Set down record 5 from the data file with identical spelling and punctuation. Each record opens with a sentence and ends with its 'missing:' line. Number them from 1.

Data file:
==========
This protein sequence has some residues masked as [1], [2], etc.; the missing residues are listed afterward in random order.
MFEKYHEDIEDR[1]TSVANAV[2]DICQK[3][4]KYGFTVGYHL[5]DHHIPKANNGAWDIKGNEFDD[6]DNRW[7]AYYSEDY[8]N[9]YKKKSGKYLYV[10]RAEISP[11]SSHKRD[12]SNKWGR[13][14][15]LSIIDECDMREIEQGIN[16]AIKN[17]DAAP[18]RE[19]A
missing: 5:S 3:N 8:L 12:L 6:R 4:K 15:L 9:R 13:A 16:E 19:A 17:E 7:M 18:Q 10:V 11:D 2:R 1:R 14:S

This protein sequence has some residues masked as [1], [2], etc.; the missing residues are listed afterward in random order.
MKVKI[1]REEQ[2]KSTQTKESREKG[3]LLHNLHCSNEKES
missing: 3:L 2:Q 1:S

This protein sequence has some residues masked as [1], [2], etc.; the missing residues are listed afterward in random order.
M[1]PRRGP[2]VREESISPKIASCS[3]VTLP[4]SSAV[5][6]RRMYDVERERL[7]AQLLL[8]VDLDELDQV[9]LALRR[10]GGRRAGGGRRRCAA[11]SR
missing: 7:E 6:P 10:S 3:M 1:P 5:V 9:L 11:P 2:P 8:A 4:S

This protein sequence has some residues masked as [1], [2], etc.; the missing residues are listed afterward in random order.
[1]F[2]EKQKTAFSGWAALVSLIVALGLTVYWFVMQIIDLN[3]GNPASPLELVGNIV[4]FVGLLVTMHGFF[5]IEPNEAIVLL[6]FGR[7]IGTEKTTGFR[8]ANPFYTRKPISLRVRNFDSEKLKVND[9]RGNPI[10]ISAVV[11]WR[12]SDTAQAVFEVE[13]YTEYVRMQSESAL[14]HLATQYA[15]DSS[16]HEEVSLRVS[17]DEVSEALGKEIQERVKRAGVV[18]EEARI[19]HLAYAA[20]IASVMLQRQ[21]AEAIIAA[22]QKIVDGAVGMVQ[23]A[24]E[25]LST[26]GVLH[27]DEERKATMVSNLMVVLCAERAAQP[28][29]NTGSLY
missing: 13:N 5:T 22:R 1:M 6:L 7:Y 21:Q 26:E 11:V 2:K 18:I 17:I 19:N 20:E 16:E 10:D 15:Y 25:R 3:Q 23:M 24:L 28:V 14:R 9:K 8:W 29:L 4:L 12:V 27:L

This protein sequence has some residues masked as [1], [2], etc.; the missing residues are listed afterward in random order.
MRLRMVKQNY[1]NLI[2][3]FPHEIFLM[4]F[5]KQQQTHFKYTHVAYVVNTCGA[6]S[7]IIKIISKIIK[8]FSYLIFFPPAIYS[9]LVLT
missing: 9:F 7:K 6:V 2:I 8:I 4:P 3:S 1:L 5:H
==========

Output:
This protein sequence has some residues masked as [1], [2], etc.; the missing residues are listed afterward in random order.
MRLRMVKQNY[1]NLI[2][3]FPHEIFLM[4]F[5]KQQQTHFKYTHVAYVVNTCGA[6]S[7]IIKIISKIIK[8]FSYLIFFPPAIYS[9]LVLT
missing: 9:F 7:K 6:V 2:I 8:I 4:P 3:S 1:L 5:H